Okay, back to the other reason I am harping on why you should take blanket pronouncements with a small mountain of salt. While rumors about secret ways in which the industry is out to get writers may roll off your back at the time you first hear them, they can come back to haunt you later in moments of insecurity. And the last thing you will need if an agent has held on to your manuscript for two months without a word, and you are trying to figure out whether to call or not to check up on it (do), is a nagging doubt at the back of your mind about whether writers bold enough to assume that the US Mail might occasionally misplace packages are condemned forever as troublemakers, their names indelibly blacklisted in a secret roster to which only agents have access.
Sounds a little silly, put that way, doesn’t it?
When confronted with a hallway rumor, don’t be afraid to ask some critical follow-up questions. “Where did you hear that?” might be a good place to start, closely followed by “Why on earth would they want to do THAT?” With an industry professional, you can use polite interest to convey incredulity, “Really? Do you know someone to whom that has happened? Did it happen recently?” Whatever you do, if you hear an upsetting truism, do not swallow it whole. You look that gift horse in the mouth, and everywhere else, before you wheel it into Troy.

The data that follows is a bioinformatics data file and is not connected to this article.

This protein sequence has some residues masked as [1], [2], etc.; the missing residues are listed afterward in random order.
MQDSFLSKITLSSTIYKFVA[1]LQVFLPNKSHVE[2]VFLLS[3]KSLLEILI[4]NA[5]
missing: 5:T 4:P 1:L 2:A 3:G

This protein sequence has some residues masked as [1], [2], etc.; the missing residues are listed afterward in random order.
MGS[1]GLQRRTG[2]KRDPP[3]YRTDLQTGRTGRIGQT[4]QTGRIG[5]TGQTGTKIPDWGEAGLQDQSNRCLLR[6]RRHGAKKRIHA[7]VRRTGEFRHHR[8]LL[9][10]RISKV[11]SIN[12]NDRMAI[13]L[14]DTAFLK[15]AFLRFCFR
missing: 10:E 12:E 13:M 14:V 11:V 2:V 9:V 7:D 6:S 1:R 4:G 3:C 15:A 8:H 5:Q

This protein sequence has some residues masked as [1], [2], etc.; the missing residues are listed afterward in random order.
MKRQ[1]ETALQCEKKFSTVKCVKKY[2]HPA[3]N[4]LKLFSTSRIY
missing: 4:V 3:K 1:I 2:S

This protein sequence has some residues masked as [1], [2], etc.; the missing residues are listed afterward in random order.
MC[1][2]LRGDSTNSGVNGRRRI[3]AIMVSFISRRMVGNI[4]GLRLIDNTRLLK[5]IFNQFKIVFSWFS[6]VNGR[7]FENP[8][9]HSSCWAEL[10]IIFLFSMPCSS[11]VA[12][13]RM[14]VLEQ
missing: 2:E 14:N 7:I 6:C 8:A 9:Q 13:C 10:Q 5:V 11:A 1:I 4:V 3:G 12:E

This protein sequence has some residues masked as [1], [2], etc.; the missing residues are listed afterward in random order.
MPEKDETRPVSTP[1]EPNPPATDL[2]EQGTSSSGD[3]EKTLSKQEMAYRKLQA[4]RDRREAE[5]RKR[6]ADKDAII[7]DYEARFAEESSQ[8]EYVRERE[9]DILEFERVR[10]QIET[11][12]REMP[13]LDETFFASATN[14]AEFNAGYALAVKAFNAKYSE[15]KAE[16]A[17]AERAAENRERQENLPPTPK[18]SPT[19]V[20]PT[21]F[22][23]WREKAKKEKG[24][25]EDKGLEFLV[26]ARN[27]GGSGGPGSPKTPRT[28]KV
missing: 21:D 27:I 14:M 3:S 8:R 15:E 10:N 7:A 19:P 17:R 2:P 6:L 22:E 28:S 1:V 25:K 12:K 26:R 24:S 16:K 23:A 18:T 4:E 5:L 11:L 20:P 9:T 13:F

And when someone of Greek descent tells you to give a Trojan horse the once-over, believe it.
Let me just go ahead and nip the ubiquitous database rumor in the bud, since it is one of the most virulent of the breed. Since the average agency receives around 800 queries per week, can you imagine the amount of TIME it would take to maintain such a query database, even for a single agency? It would be prohibitively time-consuming. They barely have time to open all of the envelopes as it is, much less check or maintain a sophisticated tracking system to see if any given author queried them (or anybody else) two years ago.
A good rule of thumb to measure the probability of these rumors is to ask yourself two questions each time you hear one. First, would the behavior suggested serve ANY purpose to the agency, other than being gratuitously mean to writers who query it? Second, would performing the suggested behavior require spending more than a minute on each query — say, to input statistics into a database? Could the agency accomplish it WITHOUT hiring an extra person — or five — to do maintain the roster of doom? If the answer to any of these questions is no — and it almost always is — chances are, the rumor’s not true.
Even unpaid interns’ time costs something; they could be opening all of those envelopes, for instance.
I’m going to one final post tomorrow morning, then it’s all hands on deck for the conference. (I had hoped to be able to send far-flung readers updates from the conference floor, but literally every second of the day is booked for me.) Get some extra sleep tonight, potential pitchers, and I look forward to seeing all of you at the Pitch Practicing Palace.
And for the rest of you, keep up the good work!
– Anne Mini